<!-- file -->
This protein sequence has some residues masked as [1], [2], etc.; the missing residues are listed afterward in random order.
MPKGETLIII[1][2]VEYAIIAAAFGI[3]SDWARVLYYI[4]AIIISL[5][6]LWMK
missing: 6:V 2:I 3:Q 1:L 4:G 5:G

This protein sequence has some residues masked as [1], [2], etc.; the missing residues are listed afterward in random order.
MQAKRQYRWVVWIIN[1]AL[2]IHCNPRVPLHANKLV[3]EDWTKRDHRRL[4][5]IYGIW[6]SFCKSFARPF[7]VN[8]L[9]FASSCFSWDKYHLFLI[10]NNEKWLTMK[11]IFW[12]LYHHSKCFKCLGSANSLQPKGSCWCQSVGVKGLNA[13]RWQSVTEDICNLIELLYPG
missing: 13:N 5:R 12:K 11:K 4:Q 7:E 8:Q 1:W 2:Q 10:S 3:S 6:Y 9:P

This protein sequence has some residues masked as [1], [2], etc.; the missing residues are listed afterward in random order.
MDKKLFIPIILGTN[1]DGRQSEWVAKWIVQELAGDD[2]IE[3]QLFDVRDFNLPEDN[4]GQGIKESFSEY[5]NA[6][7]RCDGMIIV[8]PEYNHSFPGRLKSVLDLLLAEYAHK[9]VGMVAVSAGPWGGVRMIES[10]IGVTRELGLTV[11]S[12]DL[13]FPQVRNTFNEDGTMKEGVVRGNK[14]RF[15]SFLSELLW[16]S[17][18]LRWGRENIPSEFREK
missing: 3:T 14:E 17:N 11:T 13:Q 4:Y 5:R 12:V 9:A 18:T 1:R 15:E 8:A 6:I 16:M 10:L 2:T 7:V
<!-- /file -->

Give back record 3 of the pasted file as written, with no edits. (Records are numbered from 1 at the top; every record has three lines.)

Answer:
This protein sequence has some residues masked as [1], [2], etc.; the missing residues are listed afterward in random order.
MDKKLFIPIILGTN[1]DGRQSEWVAKWIVQELAGDD[2]IE[3]QLFDVRDFNLPEDN[4]GQGIKESFSEY[5]NA[6][7]RCDGMIIV[8]PEYNHSFPGRLKSVLDLLLAEYAHK[9]VGMVAVSAGPWGGVRMIES[10]IGVTRELGLTV[11]S[12]DL[13]FPQVRNTFNEDGTMKEGVVRGNK[14]RF[15]SFLSELLW[16]S[17][18]LRWGRENIPSEFREK
missing: 3:T 14:E 17:N 11:T 13:Q 4:Y 5:R 12:V 9:A 18:T 1:R 15:E 8:A 6:I 16:M 10:L 2:T 7:V